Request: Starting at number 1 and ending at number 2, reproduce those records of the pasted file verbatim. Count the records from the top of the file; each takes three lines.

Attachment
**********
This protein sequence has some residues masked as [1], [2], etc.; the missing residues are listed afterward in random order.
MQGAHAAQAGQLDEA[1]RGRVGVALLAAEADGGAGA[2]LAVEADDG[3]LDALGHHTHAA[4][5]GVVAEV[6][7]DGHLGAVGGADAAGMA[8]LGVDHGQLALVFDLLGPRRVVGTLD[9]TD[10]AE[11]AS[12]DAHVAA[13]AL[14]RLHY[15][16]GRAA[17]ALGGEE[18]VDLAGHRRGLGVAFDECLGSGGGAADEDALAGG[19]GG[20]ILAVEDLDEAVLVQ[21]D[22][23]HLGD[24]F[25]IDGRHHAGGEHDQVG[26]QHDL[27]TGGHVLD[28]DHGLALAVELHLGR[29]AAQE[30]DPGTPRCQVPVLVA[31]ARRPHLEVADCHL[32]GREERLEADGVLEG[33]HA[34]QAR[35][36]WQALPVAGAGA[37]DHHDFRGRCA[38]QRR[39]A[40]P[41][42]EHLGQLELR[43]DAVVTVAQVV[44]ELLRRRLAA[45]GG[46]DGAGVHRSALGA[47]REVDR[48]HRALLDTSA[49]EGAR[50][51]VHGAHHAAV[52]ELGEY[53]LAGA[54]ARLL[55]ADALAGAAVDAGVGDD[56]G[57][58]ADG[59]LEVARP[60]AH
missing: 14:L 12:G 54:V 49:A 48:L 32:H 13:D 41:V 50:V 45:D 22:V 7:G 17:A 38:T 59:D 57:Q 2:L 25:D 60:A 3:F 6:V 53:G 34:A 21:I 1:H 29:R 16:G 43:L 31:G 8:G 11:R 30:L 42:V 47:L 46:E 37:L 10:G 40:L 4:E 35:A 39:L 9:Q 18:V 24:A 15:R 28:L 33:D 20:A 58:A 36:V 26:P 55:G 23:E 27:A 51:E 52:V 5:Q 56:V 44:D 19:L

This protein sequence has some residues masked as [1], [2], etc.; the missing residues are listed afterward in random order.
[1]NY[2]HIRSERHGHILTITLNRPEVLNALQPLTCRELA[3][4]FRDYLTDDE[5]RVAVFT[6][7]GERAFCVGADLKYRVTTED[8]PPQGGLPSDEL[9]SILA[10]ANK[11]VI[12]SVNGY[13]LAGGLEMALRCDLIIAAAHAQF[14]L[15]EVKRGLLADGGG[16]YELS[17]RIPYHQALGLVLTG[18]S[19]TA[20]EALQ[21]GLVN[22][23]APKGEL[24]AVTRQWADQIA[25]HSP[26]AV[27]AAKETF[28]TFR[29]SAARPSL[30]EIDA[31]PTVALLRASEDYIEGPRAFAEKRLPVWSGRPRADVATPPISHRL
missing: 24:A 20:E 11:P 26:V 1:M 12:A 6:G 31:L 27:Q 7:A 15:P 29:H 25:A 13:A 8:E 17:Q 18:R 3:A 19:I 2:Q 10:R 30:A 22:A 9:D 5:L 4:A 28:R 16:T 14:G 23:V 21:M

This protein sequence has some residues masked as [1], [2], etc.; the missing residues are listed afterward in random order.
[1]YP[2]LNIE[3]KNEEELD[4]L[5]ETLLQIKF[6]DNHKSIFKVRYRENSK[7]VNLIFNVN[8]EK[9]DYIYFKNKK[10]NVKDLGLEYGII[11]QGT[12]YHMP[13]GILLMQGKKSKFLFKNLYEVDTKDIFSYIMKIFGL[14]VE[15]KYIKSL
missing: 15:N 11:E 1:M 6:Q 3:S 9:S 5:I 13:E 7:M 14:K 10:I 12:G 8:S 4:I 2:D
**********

This protein sequence has some residues masked as [1], [2], etc.; the missing residues are listed afterward in random order.
MQGAHAAQAGQLDEA[1]RGRVGVALLAAEADGGAGA[2]LAVEADDG[3]LDALGHHTHAA[4][5]GVVAEV[6][7]DGHLGAVGGADAAGMA[8]LGVDHGQLALVFDLLGPRRVVGTLD[9]TD[10]AE[11]AS[12]DAHVAA[13]AL[14]RLHY[15][16]GRAA[17]ALGGEE[18]VDLAGHRRGLGVAFDECLGSGGGAADEDALAGG[19]GG[20]ILAVEDLDEAVLVQ[21]D[22][23]HLGD[24]F[25]IDGRHHAGGEHDQVG[26]QHDL[27]TGGHVLD[28]DHGLALAVELHLGR[29]AAQE[30]DPGTPRCQVPVLVA[31]ARRPHLEVADCHL[32]GREERLEADGVLEG[33]HA[34]QAR[35][36]WQALPVAGAGA[37]DHHDFRGRCA[38]QRR[39]A[40]P[41][42]EHLGQLELR[43]DAVVTVAQVV[44]ELLRRRLAA[45]GG[46]DGAGVHRSALGA[47]REVDR[48]HRALLDTSA[49]EGAR[50][51]VHGAHHAAV[52]ELGEY[53]LAGA[54]ARLL[55]ADALAGAAVDAGVGDD[56]G[57][58]ADG[59]LEVARP[60]AH
missing: 14:L 12:G 54:V 49:A 48:L 32:H 13:D 41:V 50:V 45:D 22:V 7:G 17:A 38:T 59:D 57:Q 2:L 25:D 60:A 3:F 6:V 53:G 34:A 21:I 1:H 29:R 16:G 43:L 31:G 8:G 11:R 30:L 42:V 47:L 46:E 37:L 10:G 40:L 4:E 35:A 39:L 9:Q 18:V 24:A 15:R 28:L 33:D 20:A 58:A 36:V 26:P 55:G 23:E 27:A 51:E 52:V 5:Q 56:V 44:D 19:L

This protein sequence has some residues masked as [1], [2], etc.; the missing residues are listed afterward in random order.
[1]NY[2]HIRSERHGHILTITLNRPEVLNALQPLTCRELA[3][4]FRDYLTDDE[5]RVAVFT[6][7]GERAFCVGADLKYRVTTED[8]PPQGGLPSDEL[9]SILA[10]ANK[11]VI[12]SVNGY[13]LAGGLEMALRCDLIIAAAHAQF[14]L[15]EVKRGLLADGGG[16]YELS[17]RIPYHQALGLVLTG[18]S[19]TA[20]EALQ[21]GLVN[22][23]APKGEL[24]AVTRQWADQIA[25]HSP[26]AV[27]AAKETF[28]TFR[29]SAARPSL[30]EIDA[31]PTVALLRASEDYIEGPRAFAEKRLPVWSGRPRADVATPPISHRL
missing: 24:A 20:E 11:P 26:V 1:M 12:A 6:G 31:L 27:Q 7:A 15:P 29:H 25:A 13:A 8:E 17:Q 18:R 3:A 19:I 2:Q 10:R 30:A 22:A 9:D 5:L 4:A 28:R 16:T 14:G 23:V 21:M